Moon Unit and owner Tara Grace meet with a resident of the Atria 86.
By Lisa Kava
At Atria 86, an independent and assisted living apartment building for seniors on West 86th Street, residents spend time with special visitors on the 2nd and 4th Wednesday evening of every month.
Therapy dogs along with their owners are regularly scheduled guests on these evenings, bringing energy and excitement into the community room in Atria 86’s lobby. The therapy teams are volunteers with The Good Dog Foundation, whose mission is to help promote healing by using teams of therapy dogs and their human handlers. The organization provides training classes and therapy team certification to people and their dogs.
Tucker, the Bernese Mountain Dog.
Mary, a senior who lives at Atria 86, told West Side Rag that she looks forward to the Wednesday evening visits with the therapy dog teams. “They don’t know we’re old,” she said about the dogs “and they don’t get impatient with us when we are slow with words or when we forget words. If we forget a word they wag their tails. They are not judgmental.” Mary explained that the activity was a nice way to connect with others who live in the building. “I have met so many neighbors through the Good Dog visits that I might have never gotten to know. Dogs break the ice. Dogs make people happy,” she said.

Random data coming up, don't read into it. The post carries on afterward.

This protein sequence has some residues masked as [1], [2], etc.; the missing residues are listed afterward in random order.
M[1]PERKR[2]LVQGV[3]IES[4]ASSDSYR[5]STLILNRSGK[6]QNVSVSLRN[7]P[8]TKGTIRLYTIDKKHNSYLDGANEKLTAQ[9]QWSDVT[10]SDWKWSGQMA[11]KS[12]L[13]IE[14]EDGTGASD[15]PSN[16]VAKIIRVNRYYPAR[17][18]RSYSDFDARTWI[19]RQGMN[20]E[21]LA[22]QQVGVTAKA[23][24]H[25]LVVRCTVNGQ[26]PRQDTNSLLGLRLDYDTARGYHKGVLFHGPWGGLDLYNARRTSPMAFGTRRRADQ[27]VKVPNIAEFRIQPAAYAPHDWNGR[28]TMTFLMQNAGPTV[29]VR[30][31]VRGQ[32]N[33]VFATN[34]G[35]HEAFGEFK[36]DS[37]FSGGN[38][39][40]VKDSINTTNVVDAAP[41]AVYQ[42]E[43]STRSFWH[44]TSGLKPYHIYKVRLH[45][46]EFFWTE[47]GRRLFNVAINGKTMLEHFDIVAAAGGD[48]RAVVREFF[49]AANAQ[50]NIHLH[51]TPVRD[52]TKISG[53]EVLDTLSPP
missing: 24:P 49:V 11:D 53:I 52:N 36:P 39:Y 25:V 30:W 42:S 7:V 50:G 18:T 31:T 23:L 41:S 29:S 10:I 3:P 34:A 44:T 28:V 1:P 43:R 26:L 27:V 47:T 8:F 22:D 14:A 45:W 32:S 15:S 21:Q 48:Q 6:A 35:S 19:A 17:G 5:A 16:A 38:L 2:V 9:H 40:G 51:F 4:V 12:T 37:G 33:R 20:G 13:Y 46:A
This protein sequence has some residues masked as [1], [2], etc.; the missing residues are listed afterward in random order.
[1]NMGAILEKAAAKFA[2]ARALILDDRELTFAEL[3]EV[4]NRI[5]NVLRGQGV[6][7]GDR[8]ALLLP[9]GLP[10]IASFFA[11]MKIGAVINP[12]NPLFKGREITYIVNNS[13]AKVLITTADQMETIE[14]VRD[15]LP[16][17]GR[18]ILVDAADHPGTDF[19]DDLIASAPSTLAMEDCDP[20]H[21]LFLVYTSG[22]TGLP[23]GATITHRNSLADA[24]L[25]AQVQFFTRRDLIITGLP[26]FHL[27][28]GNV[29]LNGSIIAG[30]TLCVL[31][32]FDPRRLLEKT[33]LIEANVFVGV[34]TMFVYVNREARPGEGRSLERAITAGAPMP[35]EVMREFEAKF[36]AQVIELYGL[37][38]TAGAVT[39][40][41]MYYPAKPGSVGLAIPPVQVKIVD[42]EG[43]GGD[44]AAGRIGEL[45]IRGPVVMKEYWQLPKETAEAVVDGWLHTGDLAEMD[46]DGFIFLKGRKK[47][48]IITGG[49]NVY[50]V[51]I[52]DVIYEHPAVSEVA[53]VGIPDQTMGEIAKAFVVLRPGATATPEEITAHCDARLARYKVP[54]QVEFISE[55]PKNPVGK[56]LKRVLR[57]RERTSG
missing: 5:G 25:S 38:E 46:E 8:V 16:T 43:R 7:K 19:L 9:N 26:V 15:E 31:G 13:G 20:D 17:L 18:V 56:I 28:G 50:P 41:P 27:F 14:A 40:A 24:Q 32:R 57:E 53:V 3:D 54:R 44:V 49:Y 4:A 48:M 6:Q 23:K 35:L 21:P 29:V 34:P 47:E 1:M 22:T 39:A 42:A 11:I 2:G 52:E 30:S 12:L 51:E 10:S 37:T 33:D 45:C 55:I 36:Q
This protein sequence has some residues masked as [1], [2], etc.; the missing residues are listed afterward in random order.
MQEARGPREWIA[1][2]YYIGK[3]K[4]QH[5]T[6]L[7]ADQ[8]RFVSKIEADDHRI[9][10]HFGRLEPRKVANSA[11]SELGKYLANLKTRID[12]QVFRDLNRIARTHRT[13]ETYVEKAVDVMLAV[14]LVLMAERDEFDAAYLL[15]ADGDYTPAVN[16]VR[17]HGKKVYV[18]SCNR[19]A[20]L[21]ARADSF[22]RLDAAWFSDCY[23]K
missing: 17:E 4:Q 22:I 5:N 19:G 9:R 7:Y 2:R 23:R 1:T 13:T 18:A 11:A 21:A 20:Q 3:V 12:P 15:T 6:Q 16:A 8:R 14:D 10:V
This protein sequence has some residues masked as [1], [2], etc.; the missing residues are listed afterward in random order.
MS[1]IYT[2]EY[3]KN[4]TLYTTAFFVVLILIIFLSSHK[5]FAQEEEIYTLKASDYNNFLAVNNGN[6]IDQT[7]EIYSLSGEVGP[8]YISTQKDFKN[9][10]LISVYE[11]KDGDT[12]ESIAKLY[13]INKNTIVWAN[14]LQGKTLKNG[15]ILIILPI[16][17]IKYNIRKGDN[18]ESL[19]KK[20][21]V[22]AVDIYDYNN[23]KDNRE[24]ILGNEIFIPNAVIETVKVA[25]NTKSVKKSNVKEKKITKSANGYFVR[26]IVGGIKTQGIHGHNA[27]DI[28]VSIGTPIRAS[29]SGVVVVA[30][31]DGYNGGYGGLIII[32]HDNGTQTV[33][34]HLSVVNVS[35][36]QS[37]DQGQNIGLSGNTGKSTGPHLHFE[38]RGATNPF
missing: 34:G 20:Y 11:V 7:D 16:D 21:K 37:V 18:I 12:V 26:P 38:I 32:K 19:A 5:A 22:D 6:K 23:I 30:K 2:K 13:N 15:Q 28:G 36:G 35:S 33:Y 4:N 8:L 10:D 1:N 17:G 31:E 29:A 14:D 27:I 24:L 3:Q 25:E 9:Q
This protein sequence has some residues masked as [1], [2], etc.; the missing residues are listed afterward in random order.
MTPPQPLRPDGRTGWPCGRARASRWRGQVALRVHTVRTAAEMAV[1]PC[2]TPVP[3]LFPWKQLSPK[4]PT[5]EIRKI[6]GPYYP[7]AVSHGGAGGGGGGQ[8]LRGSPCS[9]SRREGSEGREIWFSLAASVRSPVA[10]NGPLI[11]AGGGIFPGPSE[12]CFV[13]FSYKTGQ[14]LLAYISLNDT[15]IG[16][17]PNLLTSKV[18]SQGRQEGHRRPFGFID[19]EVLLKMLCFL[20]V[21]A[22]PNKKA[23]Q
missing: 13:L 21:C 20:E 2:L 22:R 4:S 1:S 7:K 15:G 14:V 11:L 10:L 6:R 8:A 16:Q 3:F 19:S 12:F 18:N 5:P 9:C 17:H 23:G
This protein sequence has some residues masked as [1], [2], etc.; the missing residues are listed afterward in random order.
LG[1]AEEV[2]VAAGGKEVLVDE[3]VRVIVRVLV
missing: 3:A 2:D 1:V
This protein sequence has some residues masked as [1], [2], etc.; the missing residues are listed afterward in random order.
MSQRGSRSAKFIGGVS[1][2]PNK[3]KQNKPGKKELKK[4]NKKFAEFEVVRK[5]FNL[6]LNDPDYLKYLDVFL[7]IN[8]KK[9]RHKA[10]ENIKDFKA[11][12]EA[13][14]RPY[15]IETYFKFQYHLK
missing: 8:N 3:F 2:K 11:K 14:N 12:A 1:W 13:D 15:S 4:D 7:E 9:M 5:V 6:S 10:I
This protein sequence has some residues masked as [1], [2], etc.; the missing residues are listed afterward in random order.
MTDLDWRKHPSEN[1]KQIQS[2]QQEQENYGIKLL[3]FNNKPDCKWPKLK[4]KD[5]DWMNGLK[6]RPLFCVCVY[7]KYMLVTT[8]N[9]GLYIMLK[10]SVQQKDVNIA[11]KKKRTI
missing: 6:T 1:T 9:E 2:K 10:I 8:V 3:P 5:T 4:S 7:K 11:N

West Side Rag was invited to visit the November 14th event to see the therapy teams in action. That evening, 4 teams were visiting: Elisabeth Frank with Sophie, a Bijon rescue; Amanda and Jeremy Gurtis with Tucker, a Bernese Mountain Dog; Megan Coryat with Moon Unit, a Chihuahua rat terrier mix; and Tara and Colby Grace with Levi, a Greyhound (who is a retired racing dog.)
At 7 p.m. the residents slowly began trickling into the community room, sat down and waited. Before long, Sophie came bounding into the room wearing her Good Dog working vest, with her owner Elisabeth at her side. Sophie jumped right onto the sofa, directly into the lap of one of the residents and the two greeted each other with a kiss as if they were old friends. Next Tucker arrived alongside his owners. With purpose, the gentle 70-pound dog circled around the room, stopping to say hello to each resident.